were nonfunctional as well as out of ammunition thanks to budget cuts.

Confucianism was originally marketed, in the third century BC, as a prophy-
lactic against social revolution. The most systematic pre-Imperial Confucian,
Xunzi [=Hsun Tzu], d. 265, made this quite explicit. After going through a pile
of analogies relating the fears and terrors of rulers to the fact that danger
from the people was objectively real - this was before the earliest-known all-
China peasant war, commenced 209 BC - where, for example, the ruler is riding
in a coach and the people are the horses pulling it, but the people can act
like runaway horses and topple the vehicle, ruler, baby, and all, he stated:
"From ancient times it has been traditionally said, 'The people are the water
and the ruler is the boat. [No, no, fish, dammit, fish.] The water keeps the
boat afloat; the water also capsizes the boat.'" Whether Xunzi was fibbing
about the "from ancient times it has been traditionally said" is unknown, to
me, that is; Confucians, lacking textual bases for Tradition, would write it
as they needed it; then they'd keep it on the Required Reading list for
centuries and make you Responsible For It On The Test. Ask Chu Xi, when he
was just small.

Conservative Confucians (reformist ones like Wang Anshi were atypical in
most periods) feared the effects of state fiscality on incitement of the
peasantry to insurrection and worse. A minority benefited, however greatly,
from the most beneficent state-intervention projects (eg, flood control in
the ever-flooded valley of the course-shifting Yellow River; defense of the
country against foreign enemies); the majority chiefly noted the mounting
tax burden on those least able to pay; the latter was something the landlord
was there to ensure, it's the Dao, Daoist *and* Confucianist, i'll bet.

What was infinitely cheaper than state intervention for societal development
(and defending the country) was ideology and indoctrination. (It still is. This
is what the political regime of the People's Republic of China is least bad at.
Compared to, say, management of state-owned enterprises or gender equality.)
This was critical in Imperial China of the Song period, as by that time each
successive political regime since that of Wang Mang the Usurper (9-23) had been
rocked to its socks or overthrown by religious-sectarian-millenarian violence.
This is not counting the first social revolution, 209-202 BC, which overthrew
the successor of Qin Shihuangdi, Mao's hero; the First Emperor was a widely
hated sonofabitch, a state of esteem he embraced as a matter of principle.
Where Mao wanted to be loved. The religious content of the peasant war is not
clear and may be presumed secondary. But Wang Mang, who deposed the Former Han
(202 BC-9 AD) was sliced up on his throne by the Red Eyebrows. The Later Han
(23-220) had the stuffing knocked out by the psychotropic-Drug-using Daoist
Yellow Turbans in 184....The inchoate mess which overthrew the aristocratic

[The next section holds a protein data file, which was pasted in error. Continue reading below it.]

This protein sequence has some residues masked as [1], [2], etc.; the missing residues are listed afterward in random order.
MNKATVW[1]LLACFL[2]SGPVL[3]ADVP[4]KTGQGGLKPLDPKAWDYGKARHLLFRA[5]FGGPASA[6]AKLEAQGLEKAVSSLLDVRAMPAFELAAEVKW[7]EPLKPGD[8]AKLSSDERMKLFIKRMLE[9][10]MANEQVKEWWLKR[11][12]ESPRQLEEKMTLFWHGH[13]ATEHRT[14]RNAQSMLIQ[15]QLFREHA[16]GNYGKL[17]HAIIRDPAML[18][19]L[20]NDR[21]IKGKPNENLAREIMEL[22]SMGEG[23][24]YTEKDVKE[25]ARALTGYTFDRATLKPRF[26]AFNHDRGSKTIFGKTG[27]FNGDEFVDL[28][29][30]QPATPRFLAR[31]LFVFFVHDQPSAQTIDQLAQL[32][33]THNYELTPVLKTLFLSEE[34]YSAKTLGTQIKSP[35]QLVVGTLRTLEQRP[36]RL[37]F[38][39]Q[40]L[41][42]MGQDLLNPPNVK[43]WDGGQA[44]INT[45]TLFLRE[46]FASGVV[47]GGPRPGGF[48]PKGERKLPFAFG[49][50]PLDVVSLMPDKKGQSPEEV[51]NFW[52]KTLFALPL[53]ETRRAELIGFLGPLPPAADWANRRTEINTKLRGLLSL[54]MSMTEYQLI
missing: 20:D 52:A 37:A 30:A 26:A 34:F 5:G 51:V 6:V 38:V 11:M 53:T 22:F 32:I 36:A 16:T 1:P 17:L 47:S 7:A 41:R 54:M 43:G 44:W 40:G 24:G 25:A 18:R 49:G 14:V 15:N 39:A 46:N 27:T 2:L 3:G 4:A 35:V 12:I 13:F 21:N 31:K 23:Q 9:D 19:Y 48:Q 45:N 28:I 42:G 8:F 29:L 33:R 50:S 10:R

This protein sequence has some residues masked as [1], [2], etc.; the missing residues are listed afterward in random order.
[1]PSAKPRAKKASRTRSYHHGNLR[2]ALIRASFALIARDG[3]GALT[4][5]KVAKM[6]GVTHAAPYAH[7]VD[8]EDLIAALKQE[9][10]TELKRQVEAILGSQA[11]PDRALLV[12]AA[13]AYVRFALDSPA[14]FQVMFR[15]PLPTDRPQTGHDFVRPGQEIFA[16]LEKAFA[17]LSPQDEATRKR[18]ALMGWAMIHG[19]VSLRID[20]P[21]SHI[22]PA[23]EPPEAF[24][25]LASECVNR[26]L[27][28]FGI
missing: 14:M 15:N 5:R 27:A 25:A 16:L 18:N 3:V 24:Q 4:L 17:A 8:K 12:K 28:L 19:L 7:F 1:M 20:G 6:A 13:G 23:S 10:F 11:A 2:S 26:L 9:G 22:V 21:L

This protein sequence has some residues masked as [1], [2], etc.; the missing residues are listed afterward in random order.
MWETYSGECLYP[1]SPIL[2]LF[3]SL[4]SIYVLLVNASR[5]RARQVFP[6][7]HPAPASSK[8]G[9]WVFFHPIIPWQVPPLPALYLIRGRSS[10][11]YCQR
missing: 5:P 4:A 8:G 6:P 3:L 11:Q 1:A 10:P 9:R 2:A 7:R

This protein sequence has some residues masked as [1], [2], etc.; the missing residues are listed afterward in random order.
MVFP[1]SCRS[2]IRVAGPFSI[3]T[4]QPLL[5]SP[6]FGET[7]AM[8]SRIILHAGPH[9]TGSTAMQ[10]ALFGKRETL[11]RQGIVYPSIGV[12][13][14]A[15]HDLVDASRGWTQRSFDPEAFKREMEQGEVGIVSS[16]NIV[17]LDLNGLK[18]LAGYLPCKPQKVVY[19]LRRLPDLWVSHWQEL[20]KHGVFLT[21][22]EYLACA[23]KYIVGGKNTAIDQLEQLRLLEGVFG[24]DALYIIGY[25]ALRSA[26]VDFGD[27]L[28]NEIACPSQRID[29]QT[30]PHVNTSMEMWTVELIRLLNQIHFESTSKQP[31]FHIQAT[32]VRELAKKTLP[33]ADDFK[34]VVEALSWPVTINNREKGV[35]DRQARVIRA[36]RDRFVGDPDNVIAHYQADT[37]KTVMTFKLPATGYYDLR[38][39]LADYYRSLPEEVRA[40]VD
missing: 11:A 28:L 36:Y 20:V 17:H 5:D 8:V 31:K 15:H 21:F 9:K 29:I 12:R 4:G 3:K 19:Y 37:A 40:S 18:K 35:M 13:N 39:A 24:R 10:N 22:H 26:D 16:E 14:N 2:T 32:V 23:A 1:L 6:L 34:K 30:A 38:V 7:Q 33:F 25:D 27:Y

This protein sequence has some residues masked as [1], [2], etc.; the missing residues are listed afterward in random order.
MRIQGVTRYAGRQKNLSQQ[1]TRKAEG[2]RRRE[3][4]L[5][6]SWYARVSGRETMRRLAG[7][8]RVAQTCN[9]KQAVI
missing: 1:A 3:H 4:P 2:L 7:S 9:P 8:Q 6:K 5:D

ruling class of the Tang, the last longlived political regime ("Dynasty")
anterior to the Song, had an admixture of nativist religiosity still obscure.
The movement was led by a salt smuggler named Huang Chao, who in 884 led his
army in massacring Muslims, Jews, and Nestorian Christians in Guangzhou, to
the reported number of 200,000. This was not an atrocity committed by skeptics
and atheists. (Folks, I'm still working on the connection between this social
revolution and Chinese footbinding, which commences at this time; so if you
hear any rumours, send a pigeon.) Persecution of Buddhism had commenced earlier
for likewise nativist reasons; the bigotry of Han Yu, 779-824, is noteworthy
for antiforeign-xenophobic pitches for Confucianism against Buddhism; and the
confiscation of Buddhist Church property came in 841-845, mainly because the
state was broke.

The Song state, for reasons of internal security, the sort of security it
really cared about, took religious expression whereof it disapproved (as well
as approved) extremely seriously. As it did not take defending the country.
(Well, that's not fair; but the won-lost record is cellar-dwelling.) The
scriptural religions were regulated by Buddhist and Daoist Bureaus, respecti-
vely; these compiled the canons for each, deleting scriptures sociopolitically
undesirable. In the realm of "popular religion," the Song promoted approved
cults with titles, subsidies, tax-exemptions, and commencing the recognition
of gods having non-merely-local significance. (See Valerie Hansen, Changing
Gods in Medieval China, Ch 6.) The previously-mentioned Emperor Huizong, in
whose reign the first work on Thunder Rites was published, was most generous
in bestowing titles on needy gods. (He was also the most military catastrophic.
He was captured by the Jurchen in 1125, in whose custody he died. His reputa-
tion as a painter of bird pictures, in the "Academic Style," remains justly
celebrated, however.)

The struggle against the outlaw shrines, from the perspective of officialdom
of course, was one of whitemagic (Thunder Rites) against blackmagic. Which is
Eurocentric and racist, but whatthehell, virtue is boring. Read too much
Confucian prose. (Say, people, if you can't sleep, and the condition persists,
I recommend Martina Deuchler, The Confucian Transformation of Korea: A Study
of Society and Ideology, Harvard, 1992; Patricia Buckley Ebrey's 1993 book
The Inner Quarters is everything this book is not, notwithstanding the social-
anthropological theory and kinship diagrams used in each.)

The utility of magical intervention in the supernatural requires superna-
tural-magical trappings. Without the amulets, spells, incantations, and
talismans, the gunpowder was useless for the purpose at hand. Which was
showing that our god has got *ling* and yours, well, we blew it up, didn't

For those interested in what *ling* is, John McCreery will be overjoyed
to explain. While he's at it, he will also formulate the precise meanings
of *qi*, *yin*-*yang*/Five [Untranslatable]s, and other Thingies which the
Chinese have kept carefully Undefined for over 2,000-2,500 years. (Note:
whatever the precise relation between Thingies and "phenomena," the preceding
are not "phenomena," but clearly are Thingies.)

An example of *ling*. Though the memory of Mao Zedong remains execrated,
the years 1991-1992 witnessed a surging market in Mao memorabilia. One reason
for this was that it came to be believed, in particular by motorists on danger-
ous roads, that those vehicles destroyed in massive traffic pileups were
distinguished by *not* having Mao amulets hanging from the rearview mirrors;
those vehicles spared, contrastingly, had these very amulets where they could
do the most good. Thus Mao acquired *ling*, turnoverinhisgrave as he might.

Daniel A. Foss
(*) Wang Anshi was an authoritative commentator on the *Yijing*, or I Ching.
His great Conservative opponent, Sima Guang, was an authority on the heavily-
forged Book of History. The Classics were taken Very Seriously by your Normal
Confucians; but the better of them never confused delusional pasts with What's
Really Out There Now. The better of them.